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  1. Rhetoric and Philosophy: The Unity of the Phaedrus.W. K. C. Guthrie - forthcoming - Paideia.
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  2. Why Eros?Suzanne Obdrzalek - forthcoming - In D. Ebrey and R. Kraut (ed.), The Cambridge Companion to Plato.
    One of the ways in which Plato has captured the popular imagination is with the claim that the philosopher can feel erôs, passionate love, for the objects of knowledge. Why should Plato make this claim? In this chapter, I explore Plato’s treatment of philosophical erôs along three dimensions. First, I consider the source of philosophical erôs. I argue that it is grounded in our mortality and imperfection, which give rise to a desire for immortality and the immortal. Second, I turn (...)
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  3. Review of Joe Sachs's Plato's Phaedrus and Symposium. [REVIEW]Ryan M. Brown - 2024 - Bryn Mawr Classical Review 2024.
    Review of Joe Sachs's new translations of Plato's Symposium and Phaedrus.
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  4. Plato's Use of Mogis (Scarcely, With Toil) and the Accessibility of the Divine.Ryan M. Brown - 2023 - Apeiron 56 (3):519-554.
    At key moments in the Phaedrus and the Republic, Socrates qualifies our capacity to “see” the highest realities (the “place of being,” the “Good beyond being”) with the adverb “mogis” (mogis kathorosa, Phdr. 248a; mogis horisthai, Rep. 517b). Mogis can be used to indicate either the toilsome difficulty of some undertaking or the subject’s proximity to failing to accomplish the undertaking. Socrates uses mogis to qualify the nature of the human soul’s capacity to make the intellectual ascent and see the (...)
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  5. The Thematic Significance of the Scenery in Plato’s Phaedrus.Ryan M. Brown - 2023 - Ancient Philosophy 43 (2):399-423.
    In this essay, I discuss the philosophical significance of three features of the Phaedrus’s dramatic scenery: the myth of Boreas, the two trees Socrates singles out upon arriving at the grove, and the grove itself. I argue that attention to these three features of the dramatic scenery helps us better understand the Phaedrus’s account of erōs.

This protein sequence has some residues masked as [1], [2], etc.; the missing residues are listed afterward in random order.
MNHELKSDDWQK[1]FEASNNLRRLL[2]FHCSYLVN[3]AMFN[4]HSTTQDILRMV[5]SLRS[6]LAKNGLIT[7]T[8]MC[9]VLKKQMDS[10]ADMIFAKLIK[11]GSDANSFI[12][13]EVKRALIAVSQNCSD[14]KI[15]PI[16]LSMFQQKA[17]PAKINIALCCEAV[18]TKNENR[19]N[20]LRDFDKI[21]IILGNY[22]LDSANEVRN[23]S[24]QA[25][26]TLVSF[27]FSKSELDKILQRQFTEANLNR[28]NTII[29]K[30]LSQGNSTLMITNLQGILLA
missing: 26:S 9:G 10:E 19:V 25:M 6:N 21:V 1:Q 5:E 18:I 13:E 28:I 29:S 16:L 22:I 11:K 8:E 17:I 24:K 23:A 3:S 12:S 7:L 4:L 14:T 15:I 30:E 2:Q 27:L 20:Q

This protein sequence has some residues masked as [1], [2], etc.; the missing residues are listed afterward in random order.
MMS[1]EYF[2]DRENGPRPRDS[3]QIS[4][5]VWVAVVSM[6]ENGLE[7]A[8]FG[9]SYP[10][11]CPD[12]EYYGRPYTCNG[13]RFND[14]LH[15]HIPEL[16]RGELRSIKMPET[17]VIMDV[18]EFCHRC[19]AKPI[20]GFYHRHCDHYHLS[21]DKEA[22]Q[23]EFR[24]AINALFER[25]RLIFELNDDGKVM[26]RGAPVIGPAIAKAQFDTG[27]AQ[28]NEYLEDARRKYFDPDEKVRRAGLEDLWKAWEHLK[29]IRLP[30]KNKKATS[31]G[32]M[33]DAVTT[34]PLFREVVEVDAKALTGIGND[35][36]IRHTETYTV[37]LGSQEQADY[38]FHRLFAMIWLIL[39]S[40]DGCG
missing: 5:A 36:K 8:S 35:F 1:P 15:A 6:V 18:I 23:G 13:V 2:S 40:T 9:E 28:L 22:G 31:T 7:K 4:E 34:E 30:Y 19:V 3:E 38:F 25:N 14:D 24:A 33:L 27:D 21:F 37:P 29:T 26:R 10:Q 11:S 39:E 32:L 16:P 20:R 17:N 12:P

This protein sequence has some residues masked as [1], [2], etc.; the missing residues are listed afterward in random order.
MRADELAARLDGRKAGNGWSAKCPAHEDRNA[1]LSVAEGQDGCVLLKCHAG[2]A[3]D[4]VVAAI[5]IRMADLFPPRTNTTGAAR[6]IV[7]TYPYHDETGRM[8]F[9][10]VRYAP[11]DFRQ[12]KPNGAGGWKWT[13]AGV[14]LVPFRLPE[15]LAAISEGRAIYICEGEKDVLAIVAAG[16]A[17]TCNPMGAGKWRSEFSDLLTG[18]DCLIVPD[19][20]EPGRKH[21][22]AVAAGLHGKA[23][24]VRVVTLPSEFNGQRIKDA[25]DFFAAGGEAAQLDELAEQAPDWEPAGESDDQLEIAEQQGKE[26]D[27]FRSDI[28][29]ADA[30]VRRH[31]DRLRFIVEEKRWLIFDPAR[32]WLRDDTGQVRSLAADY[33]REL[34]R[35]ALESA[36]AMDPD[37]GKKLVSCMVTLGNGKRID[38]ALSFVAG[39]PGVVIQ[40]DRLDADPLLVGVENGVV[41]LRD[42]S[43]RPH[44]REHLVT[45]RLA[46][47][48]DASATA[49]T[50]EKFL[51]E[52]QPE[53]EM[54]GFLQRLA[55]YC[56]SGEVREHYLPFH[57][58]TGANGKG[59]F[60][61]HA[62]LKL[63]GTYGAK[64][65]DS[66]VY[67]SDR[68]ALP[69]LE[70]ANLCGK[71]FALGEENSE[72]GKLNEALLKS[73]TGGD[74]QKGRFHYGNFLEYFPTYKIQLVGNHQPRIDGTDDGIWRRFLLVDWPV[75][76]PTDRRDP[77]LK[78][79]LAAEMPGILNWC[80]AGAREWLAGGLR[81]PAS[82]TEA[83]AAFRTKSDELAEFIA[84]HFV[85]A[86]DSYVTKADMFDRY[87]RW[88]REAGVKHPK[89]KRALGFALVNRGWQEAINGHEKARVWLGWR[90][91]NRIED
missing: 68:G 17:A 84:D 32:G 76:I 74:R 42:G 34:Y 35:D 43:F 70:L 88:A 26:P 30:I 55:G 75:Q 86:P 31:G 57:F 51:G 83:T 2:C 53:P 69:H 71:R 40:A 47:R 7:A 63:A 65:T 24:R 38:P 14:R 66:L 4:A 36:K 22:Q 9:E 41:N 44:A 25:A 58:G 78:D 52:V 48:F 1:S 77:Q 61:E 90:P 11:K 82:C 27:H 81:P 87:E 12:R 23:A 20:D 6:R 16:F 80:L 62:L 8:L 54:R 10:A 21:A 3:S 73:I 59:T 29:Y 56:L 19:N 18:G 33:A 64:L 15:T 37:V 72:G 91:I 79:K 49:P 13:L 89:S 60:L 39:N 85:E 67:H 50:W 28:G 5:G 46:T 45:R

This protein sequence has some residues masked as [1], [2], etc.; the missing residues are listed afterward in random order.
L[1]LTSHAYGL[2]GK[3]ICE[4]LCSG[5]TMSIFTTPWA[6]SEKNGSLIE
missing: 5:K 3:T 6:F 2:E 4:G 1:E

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  6. The Lovers’ Formation in Plato’s Phaedrus.Ryan M. Brown - 2022 - Epoché: A Journal for the History of Philosophy 27 (1):19-50.
    This essay argues that the Phaedrus’s Palinode articulates an account of love (erōs) in which the experience of love can morally and intellectually transform both lover and beloved. After situating this account of love within the dialogue’s thematization of soul-leading (psuchagōgia), I show how Socrates’s account of love makes an intervention into typical Greek thought on pederasty and argue against Jessica Moss’s contention that soul-leading love suffers severe limitations in its soul-leading capacity, showing that Moss is wrong to think that (...)
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  7. The Liberation of Virtue in Plato's Phaedrus.Ryan M. Brown - 2022 - In Ryan M. Brown & Jay R. Elliott (eds.), Arete in Plato and Aristotle. Sioux City: Parnassos Press. pp. 45-74.
    When thinking of Plato’s discussions of virtue, many dialogues come to mind, but, assuredly, the Phaedrus does not. The word ἀρετή is used only six times in the dialogue. Unlike other dialogues, the Phaedrus thematizes neither the general concept of virtue nor any of the particular virtues. Given the centrality of virtue to Plato’s ethics and politics, it is surprising to see little reference to virtue in a dialogue devoted to love and to rhetoric, topics that have deep ethical and (...)
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  8. Soul-Leading in Plato's Phaedrus and the Iconic Character of Being.Ryan M. Brown - 2021 - Dissertation, Boston College
    Since antiquity, scholars have observed a structural tension within Plato’s Phaedrus. The dialogue demands order in every linguistic composition, yet it presents itself as a disordered composition. Accordingly, one of the key problems of the Phaedrus is determining which—if any—aspect of the dialogue can supply a unifying thread for the dialogue’s major themes (love, rhetoric, writing, myth, philosophy, etc.). My dissertation argues that “soul-leading” (psuchagōgia)—a rare and ambiguous term used to define the innate power of words—resolves the dialogue’s structural tension. (...)
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  9. Self‐Motion and Cognition: Plato's Theory of the Soul.Douglas R. Campbell - 2021 - Southern Journal of Philosophy 59 (4):523-544.
    I argue that Plato believes that the soul must be both the principle of motion and the subject of cognition because it moves things specifically by means of its thoughts. I begin by arguing that the soul moves things by means of such acts as examination and deliberation, and that this view is developed in response to Anaxagoras. I then argue that every kind of soul enjoys a kind of cognition, with even plant souls having a form of Aristotelian discrimination (...)
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  10. Heidegger’s Reading(s) of the Phaedrus.Katherine Davies - 2020 - Studia Phaenomenologica 20:191-221.
    In the 1920s and 30s, Heidegger developed three explicit readings of Plato’s Phaedrus. These readings emphasize different dimensions of Plato’s dialogue and, at times, seem even to contradict one another. Though Heidegger pursues quite different interpretations of the dialogue, he remains steadfast in praising this Platonic dialogue above all others. I argue that these explicit readings provide fertile ground for reconsidering Heidegger’s engagement with Plato and not just with Platonism. I further develop an argument that a fourth, implicit reading of (...)
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  11. Hippocrates at phaedrus 270c.Elizabeth Jelinek & Nickolas Pappas - 2020 - Pacific Philosophical Quarterly 101 (3):409-430.